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Would you say Celtic have a family type scenario given their complete backing for the fans despite a similar poor atmosphere at their home games?

Most of them are actually family due to the inbreeding that goes on in the east end :D

well said dado :lol::lol:

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After another appalling and heartless performance at Ibrox on Saturday I read with interest that many fans felt booing wasn’t suitable and that we should be supporting the players as opposed to criticising them so publicly. In addition to that, there were further complaints of the general atmosphere being poor as well as the usual complaints about the ‘Subway Loyal’ leaving early.

Generally, one can understand these points of view but I think the prevailing reason for such differences of opinion is merely another symptom of the Rangers family breakdown. After another season of disappointment and under-achievement, player/club/fan relationships have never been so strained. Perhaps it’s one symptom of such declining communications but it really is becoming incredibly hard for the fans to find anything to relate to and indeed support per se.

In decades past, players were fans and lived similar lives to the support. Football wasn’t so glamorous and the money was nothing special. Hero worship was evident but not to the extent it is today. As European competitions begun and the TV and mass media started to take a real interest, profiles began to rise and higher reputations increased egos dangerously. From the Jim Baxter’s to the Willie Johnstone’s star quality was now part and parcel of a Rangers footballer’s life. As we approached the 21st Century the TV finance boom and the subsequent worldwide exposure of that and the internet meant footballers were front page icons and loved by people all over the world.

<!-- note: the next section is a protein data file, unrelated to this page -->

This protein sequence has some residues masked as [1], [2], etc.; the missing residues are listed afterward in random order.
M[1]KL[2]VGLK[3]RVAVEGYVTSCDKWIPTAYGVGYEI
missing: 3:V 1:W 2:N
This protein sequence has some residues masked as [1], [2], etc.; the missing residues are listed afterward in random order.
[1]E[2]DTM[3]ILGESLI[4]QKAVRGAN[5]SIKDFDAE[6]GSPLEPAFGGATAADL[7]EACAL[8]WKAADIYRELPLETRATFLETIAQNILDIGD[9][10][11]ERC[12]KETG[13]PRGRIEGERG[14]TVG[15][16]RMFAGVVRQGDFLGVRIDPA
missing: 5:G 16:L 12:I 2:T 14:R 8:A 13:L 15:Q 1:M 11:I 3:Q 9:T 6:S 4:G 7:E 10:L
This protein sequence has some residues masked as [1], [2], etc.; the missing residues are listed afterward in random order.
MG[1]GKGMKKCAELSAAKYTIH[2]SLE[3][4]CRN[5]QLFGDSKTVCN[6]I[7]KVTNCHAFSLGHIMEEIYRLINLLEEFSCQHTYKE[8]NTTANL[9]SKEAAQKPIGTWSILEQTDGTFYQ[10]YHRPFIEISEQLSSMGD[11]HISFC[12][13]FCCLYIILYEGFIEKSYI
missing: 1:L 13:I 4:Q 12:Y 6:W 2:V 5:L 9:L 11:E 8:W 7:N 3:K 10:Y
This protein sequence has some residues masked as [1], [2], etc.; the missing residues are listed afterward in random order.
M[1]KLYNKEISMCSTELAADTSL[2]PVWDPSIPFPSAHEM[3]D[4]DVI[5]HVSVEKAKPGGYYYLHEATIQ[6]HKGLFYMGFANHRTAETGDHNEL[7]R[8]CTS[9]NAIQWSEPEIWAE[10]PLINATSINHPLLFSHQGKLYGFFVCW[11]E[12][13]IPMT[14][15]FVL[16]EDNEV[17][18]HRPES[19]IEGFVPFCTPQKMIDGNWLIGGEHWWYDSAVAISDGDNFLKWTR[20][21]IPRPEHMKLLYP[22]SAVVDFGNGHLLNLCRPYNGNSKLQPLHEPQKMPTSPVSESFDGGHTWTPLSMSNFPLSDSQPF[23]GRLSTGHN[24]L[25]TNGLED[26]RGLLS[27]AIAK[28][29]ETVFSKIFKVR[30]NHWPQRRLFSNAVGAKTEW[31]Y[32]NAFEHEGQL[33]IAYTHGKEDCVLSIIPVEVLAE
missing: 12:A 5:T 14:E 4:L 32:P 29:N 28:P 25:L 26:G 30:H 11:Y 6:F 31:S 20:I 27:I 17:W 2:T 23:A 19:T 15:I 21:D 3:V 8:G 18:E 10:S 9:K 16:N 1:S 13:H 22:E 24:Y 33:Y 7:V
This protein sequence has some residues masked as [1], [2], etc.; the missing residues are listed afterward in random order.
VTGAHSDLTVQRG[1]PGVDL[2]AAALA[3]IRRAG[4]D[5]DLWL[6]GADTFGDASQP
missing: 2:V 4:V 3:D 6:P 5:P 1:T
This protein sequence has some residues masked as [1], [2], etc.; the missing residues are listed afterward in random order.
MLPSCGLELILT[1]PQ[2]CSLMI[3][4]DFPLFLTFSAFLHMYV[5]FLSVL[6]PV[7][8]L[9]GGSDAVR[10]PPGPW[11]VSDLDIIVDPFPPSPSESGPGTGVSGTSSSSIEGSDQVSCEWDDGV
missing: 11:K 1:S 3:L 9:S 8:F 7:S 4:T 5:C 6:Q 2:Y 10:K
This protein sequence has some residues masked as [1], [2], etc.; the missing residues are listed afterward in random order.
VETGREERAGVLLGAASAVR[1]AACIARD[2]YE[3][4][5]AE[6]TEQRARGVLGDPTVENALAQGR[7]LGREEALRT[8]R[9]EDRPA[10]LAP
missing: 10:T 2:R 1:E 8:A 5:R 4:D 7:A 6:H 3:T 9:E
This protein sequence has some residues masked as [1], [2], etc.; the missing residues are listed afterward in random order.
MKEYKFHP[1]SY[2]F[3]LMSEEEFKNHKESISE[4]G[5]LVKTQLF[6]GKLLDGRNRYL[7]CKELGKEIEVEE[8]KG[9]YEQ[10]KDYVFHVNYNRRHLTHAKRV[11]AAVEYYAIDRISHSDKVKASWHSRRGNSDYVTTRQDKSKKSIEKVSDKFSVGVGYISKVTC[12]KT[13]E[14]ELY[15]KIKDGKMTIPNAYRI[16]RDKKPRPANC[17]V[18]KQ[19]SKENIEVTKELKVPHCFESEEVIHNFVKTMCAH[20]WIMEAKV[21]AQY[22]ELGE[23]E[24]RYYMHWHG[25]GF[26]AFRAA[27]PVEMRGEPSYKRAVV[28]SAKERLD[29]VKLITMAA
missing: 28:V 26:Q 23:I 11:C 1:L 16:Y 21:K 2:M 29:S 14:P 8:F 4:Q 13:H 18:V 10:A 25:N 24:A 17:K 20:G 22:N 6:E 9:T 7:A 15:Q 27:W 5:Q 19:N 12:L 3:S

The Ally McCoist and Paul Gascoigne age started to take the players out of the reach of the fellow fan. Annual wages were now millions of pounds not thousands and fans weren’t as important as the agent or journalistic friend. The Bosman rule was next and money really started to take hold of our game. Not only that, it wasn’t just Scotsmen playing for Rangers but players from all over the world – many whom couldn’t even speak English never mind understand our traditions and history.